WHO: Hospital outbreaks underscore MERS challenges

Surgeon with IV
Surgeon with IV

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Though surveillance for MERS-CoV and response to suspected clusters have improved, especially in hard-hit Saudi Arabia, early identification in the community and in healthcare facilities and compliance with infection prevention and control protocols still pose major challenges, the World Health Organization (WHO) said in its latest risk assessment.

The WHO's report, issued Jul 21, is its first major risk assessment update since December and covers 199 cases in four countries reported since its last report, 190 of them in Saudi Arabia, which reported several healthcare clusters over the time span.

Illnesses linked to a spate of hospital outbreaks in Riyadh in June appear to have tapered off, and the country hasn't reported a new case in 14 days.

Overall, however, WHO experts said the epidemiology, transmission patterns, clinical presentation, and viral characteristics haven't changed since the agency's last risk assessment on Dec 5, 2016.

Hospital outbreaks reveal asymptomatic contacts

The WHO said since December, about 31% of MERS-CoV (Middle East respiratory syndrome coronavirus) cases have been linked to health facilities, including 40 involving healthcare workers, as well as patients and visitors. Because symptoms of the relatively new disease are often nonspecific, initial cases can be easily missed, and though hospital transmission isn't surprising, the events are still "deeply concerning," the group added.

Improved compliance with infection prevention and control, especially adherence to standard precautions at all times, could help drive down the number of human-to-human illnesses in healthcare facilities, according to the WHO.

Five hospital outbreaks were reported since December, including three recent ones in Riyadh, of which two were related. In the first event, 34 lab-confirmed cases were reported, and 1 patient received renal dialysis at a second hospital, which spread the virus to 5 people at that facility.

An unrelated cluster at a third Riyadh hospital involved nine cases, and the index patient was an individual who got sick after direct camel contact.

In March and April, two unrelated clusters were reported at the same hospital in Wadi ad-Dawasir, which between them resulted in 15 MERS-CoV detections.

Of the cases reported since December, 59 were asymptomatic, and the WHO said the apparent increase in the number of asymptomatic contacts found in healthcare settings reflects a Saudi health ministry policy change, which now requires all high-risk contacts to be tested for MERS-CoV, regardless of symptoms.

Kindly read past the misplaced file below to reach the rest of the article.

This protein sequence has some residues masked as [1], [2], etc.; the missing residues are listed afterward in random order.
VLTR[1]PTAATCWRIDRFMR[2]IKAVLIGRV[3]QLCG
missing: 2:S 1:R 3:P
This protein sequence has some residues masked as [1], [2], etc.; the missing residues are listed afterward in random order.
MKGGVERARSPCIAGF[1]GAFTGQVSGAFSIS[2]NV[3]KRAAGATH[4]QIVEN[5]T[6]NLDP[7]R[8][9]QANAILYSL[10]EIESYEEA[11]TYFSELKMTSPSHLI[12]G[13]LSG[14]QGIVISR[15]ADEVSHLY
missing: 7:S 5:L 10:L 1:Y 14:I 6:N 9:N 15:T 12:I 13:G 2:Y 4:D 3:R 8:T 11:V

How MERS-CoV spreads in hospitals still isn't clear and is the topic of scientific studies. The WHO, however, said observations suggests transmission occurs before infection prevention and control steps are applied and patients are isolated. The agency added that hospital outbreak investigations suggest that aerosolizing procedures done in crowded emergency department or medical wards without adequate control measures may have led to human-to-human spread and environmental contamination. 

Camels still fueling most community spread

Of 56 cases reported from the community since early December, 47 (83.9%) involved direct or indirect contact with camels, mostly in Saudi Arabia, but also in Qatar and the United Arab Emirates.

Investigations of infections contracted in the community have improved and have included testing camels located near human cases and contact tracing, the WHO said.

Overall, the WHO's MERS risk assessment hasn't changed, and its experts expect more cases to be reported in the Middle East, along with occasional spillovers to other countries from people exposed to camels or their environments or to healthcare facilities experiencing outbreaks.

Efforts are under way at the WHO to better understand the disease. For example, in March it and the University of Hong Kong hosted an informal meeting to discuss environmental persistence findings and to plan studies involving environmental and air sampling. The WHO in May published target product profiles for MERS-CoV vaccines, supported a technical mission that sent health officials from Saudi Arabia to Egypt to share surveillance and lab experiences, and conducted a review of Qatar's preparedness and response.

Of 2,040 cases reported to the WHO since the virus emerged in 2012, at least 710 deaths were reported for a case-fatality rate of 34.8%.

See also:

Jun 21 WHO MERS-CoV risk assessment

Dec 12, 2016, CIDRAP News story "Saudi Arabia reports more MERS cases; WHO updates risk assessment"

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